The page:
Geophysical studies relating to the tectonic structure, geothermal fields and geomorphological evolution of the Sperchios River Valley, Central Greece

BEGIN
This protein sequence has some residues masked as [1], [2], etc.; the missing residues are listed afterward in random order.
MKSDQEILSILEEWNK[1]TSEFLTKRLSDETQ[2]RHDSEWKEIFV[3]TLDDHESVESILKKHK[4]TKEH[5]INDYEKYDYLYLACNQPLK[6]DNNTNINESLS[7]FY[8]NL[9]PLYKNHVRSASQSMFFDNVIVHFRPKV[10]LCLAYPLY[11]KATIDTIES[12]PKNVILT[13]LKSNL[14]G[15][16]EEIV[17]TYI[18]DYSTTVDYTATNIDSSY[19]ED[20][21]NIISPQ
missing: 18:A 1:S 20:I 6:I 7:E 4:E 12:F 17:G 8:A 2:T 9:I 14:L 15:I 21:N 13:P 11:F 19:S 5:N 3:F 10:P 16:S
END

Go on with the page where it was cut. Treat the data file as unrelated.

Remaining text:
An integrated geophysical investigation including resistivity, gravity and SP measurements is used to reveal the overall tectonic status of the Sperchios River Valley, Central Greece, as well as the sedimentation of the valley at various depths in view of the geothermal status. Deep Schlumberger soundings are interpreted by 2D models and then used to constrain the density values in the corresponding gravity profiles. The combined interpretation of resistivity and gravity measurements suggests that the valley consists of deep sediments mainly of clayey origin and the valley fill reaches two kilometers beneath the Delta. The depth of the bedrock (which has ophiolite or flysch and limestone underneath) is controlled by some buried faults mainly of E-W strike. Other faults of NNW-SSE strike create some sinkings and uplifts in the bedrock relief. The interpretation of geophysical data verifies blocky shaped bedrock. Such a fault system in the southern part of the valley is also related to geothermal surface manifestations. Faults in the flysch give rise to a deep passage for geothermal fluids which reach the surface through geothermal circulation zones in the sediments detected by the SP method. The deposition of the Sperchios River and its torrents, and the tectonic activity (sinkings and uplifts in the bedrock detected by the whole geophysical survey), mainly affect character of the sedimentation (shown by resistivity interpretation) and river routes.